1. What lessons about leading people and managing organizations does Zappos and its CEO, Tony Hsieh, provide? Explain your conclusions.
2. Each of the management challenges-globalization; leading a diverse workforce; and ethics, character, and personal integrity-have had an important impact on the evolution of Zappos. How has Zappos CEO Tony Hsieh addressed the management challenges of globalization; leading a diverse workforce; and ethics, character, and personal integrity? Describe the impact and give examples for each of the following challenges.
? leading a diverse workforce
? ethics, character, and personal integrity
3. Natalie Zmuda, a reporter for Advertising Age, concludes: "It seems that Zappos is really the poster child for this new age of consumer companies that truly are customer focused. A lot of companies like to say they are, but none of them is as serious as Zappos." Do you agree or disagree with Zmuda's assertion that Zappos is much different than other consumer companies? Explain the reasoning behind your answer.
4. What particular aspects of Zappos would other organizations do well to emulate? Explain your answer.
The solution contains approximately 200-215 words per question with additional information.
IT Strategic Planning
Assignment 2: Required Assignment 2—IT Strategic Planning
Using a company of your choice, determine the strategic business goals. Develop an IT strategy that aligns to the business goals. You can use the balanced scorecard approach or you can develop your own method for defining and aligning the IT strategy to the business strategy. You will need to cite at least two credible sources that will provide justification for your strategy or approach.
Finding a company: If you are employed, it is best for you to use your current place of employment so you can practically apply the concepts in this assignment. Alternatively, you can use a nonprofit organization or any other organization you may have ties or access to.
Your IT strategy should include:
Business Goals and Objectives
List at least two or three specific business goals for the next year or two with an explanation of the business' rationale for the goal.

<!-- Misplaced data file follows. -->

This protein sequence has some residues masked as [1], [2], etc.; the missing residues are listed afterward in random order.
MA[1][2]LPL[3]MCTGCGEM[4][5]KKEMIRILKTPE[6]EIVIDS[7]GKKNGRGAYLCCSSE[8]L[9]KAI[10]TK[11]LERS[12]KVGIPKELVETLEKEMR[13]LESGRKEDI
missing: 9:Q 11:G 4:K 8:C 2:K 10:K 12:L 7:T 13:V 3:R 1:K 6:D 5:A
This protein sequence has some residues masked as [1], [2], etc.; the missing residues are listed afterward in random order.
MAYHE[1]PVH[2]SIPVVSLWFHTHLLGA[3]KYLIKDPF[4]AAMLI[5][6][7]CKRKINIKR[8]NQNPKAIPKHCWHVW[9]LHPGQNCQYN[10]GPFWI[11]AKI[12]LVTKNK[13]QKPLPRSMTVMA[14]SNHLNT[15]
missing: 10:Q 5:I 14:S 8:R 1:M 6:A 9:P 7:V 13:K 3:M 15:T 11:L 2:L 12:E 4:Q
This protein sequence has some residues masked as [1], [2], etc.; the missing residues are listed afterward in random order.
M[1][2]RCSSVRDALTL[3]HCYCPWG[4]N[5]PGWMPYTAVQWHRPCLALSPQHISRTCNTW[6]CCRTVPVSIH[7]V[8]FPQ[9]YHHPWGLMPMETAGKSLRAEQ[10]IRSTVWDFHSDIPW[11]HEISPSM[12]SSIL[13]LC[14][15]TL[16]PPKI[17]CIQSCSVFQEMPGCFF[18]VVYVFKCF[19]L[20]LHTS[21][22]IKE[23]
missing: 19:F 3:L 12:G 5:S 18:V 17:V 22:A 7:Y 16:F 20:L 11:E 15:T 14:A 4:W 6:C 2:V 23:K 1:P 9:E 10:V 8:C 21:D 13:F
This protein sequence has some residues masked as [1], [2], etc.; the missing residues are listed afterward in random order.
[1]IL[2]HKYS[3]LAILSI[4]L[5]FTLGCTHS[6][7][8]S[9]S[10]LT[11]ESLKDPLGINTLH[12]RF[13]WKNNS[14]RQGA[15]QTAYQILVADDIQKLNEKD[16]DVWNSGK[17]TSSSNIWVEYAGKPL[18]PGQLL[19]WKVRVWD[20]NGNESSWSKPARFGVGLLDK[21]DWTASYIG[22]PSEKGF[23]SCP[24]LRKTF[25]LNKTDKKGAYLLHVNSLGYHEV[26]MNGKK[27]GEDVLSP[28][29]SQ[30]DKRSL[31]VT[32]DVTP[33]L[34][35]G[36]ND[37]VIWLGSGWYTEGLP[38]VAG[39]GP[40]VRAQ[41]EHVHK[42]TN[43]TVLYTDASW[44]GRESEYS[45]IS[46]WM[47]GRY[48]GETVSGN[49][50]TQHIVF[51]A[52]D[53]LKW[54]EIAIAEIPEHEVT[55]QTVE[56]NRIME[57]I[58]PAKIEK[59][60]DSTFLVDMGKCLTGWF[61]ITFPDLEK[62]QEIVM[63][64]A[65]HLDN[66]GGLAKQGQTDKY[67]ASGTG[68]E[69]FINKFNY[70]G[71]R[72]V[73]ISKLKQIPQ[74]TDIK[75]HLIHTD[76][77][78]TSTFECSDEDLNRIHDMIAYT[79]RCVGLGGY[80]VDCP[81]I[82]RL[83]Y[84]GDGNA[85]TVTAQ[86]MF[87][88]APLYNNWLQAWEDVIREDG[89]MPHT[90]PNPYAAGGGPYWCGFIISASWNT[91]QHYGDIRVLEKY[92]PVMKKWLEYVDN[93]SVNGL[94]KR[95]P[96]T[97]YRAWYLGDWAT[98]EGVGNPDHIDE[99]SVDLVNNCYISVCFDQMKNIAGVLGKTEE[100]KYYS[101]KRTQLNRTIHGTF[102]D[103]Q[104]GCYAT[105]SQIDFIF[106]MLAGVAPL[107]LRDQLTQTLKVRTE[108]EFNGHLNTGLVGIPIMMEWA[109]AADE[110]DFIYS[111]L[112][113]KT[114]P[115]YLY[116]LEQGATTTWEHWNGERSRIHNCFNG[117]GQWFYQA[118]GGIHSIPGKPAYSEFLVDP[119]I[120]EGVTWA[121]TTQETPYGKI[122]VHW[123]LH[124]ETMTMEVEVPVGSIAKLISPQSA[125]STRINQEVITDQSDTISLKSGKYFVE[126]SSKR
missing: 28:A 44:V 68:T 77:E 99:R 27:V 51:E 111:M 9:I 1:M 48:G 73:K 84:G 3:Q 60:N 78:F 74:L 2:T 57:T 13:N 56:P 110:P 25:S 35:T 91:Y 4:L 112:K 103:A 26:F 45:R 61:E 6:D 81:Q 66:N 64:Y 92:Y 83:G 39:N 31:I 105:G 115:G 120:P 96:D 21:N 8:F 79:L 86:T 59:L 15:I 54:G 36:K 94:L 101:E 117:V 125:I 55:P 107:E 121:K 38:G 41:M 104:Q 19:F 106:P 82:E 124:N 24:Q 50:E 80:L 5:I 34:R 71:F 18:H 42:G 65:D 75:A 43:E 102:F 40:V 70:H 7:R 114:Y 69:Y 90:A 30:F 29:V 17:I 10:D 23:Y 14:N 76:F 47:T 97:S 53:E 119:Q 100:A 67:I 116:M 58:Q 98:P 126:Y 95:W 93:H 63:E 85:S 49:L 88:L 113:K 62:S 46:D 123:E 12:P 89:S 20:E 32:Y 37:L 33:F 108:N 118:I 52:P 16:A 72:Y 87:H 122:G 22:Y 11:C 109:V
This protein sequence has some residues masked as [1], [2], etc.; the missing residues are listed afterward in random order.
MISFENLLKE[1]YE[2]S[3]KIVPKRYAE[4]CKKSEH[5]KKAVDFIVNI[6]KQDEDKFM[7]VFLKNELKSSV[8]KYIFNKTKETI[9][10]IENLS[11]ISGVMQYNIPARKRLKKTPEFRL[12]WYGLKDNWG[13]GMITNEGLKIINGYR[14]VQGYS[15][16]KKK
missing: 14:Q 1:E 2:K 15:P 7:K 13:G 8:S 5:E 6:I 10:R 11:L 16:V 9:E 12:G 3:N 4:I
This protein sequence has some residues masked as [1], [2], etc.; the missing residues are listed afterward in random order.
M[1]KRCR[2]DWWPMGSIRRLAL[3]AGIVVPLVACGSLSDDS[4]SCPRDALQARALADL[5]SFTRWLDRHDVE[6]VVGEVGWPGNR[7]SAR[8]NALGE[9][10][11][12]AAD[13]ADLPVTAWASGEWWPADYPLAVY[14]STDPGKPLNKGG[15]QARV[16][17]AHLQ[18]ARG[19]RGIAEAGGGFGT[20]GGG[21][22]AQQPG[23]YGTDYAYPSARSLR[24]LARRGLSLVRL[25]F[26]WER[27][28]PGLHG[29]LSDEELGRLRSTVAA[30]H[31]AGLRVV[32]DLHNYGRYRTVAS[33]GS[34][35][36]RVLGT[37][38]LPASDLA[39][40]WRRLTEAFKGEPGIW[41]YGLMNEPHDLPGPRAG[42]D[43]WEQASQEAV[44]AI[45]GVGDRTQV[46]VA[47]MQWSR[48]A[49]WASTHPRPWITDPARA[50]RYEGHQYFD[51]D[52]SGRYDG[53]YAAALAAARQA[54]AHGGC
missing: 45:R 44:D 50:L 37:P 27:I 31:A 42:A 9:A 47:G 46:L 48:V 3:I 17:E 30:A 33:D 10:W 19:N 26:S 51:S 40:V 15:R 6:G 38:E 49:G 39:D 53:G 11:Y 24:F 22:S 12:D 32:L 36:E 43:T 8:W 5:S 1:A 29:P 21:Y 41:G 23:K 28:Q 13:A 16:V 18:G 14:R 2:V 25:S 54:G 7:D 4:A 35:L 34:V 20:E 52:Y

List an objective for each business goal to explain what the company needs to do to achieve the goal.
IT Strategies aligned with business goals and objectives
List one or two IT strategies for each business goal
These should be recommended strategies that would enable the business goals and objectives to be achieved.
If your company already has IT strategies, you may provide an analysis and justification or new recommendation for each of the strategies
Describe the structure of the organization including:
Leadership factors (the types of leadership displayed within the company)
Physical layout (i.e., how many offices, virtual offices, international locations)
Describe the current IT infrastructure including:
This should be a high-level overview
Describe internal and external challenges IT faces in meeting the business needs
Include social and/or ethical considerations
Describe risks IT might face when implementing change
As you develop your strategy, you may want to consider the following:
An effective IT strategy will enable the business operations, helping business leaders achieve business goals more efficiently and effectively.
Focus on top priorities. Take the time to understand organizational issues, how they are related, and how they affect performance. Determine what will happen if nothing changes and where IT can have the greatest, positive impact.
Identify how IT supports business processes. The business is relying on their capabilities to achieve the business goals. The IT strategy should include a plan for supporting those business capabilities, creating efficiencies, and competitive advantage for the business.
Define IT priorities and governance for IT. Without priorities and a process for IT governance in place, progress will be slowed. An agreed upon plan for governing IT will enable the decision process.
Understand the challenges. Improving processes and increasing efficiencies through IT implementation also requires behavioral and sometimes organizational change. With these changes come inherent challenges. Understanding and planning for those challenges will increase the chance of success in meeting the business goals.
Write an 8-12-page paper in Word format. Apply APA standards to citation of sources.
Listed specific business goals (minimum 2-3) for the next year or two.
For each goal:
Explained the rationale of the goal.
Provided one objective.
Explained what the company needed to do to achieve that goal.
Explained how the IT strategies will provide a competitive advantage for the business.
Aligned the IT strategies with business goals and objectives and provided a justification of how those strategies support business goals.
Described the structure of the organization including:
Described the current IT infrastructure. This should include hardware, software, network, and IT resources.
Described internal and external challenges IT faces in meeting the business needs.
Described risks IT might face when implementing change, including any ethical and/or social issues brought about by the implementation of the new system.
Ensured academic writing, such as grammar, spelling, and attribution of sources, is appropriate.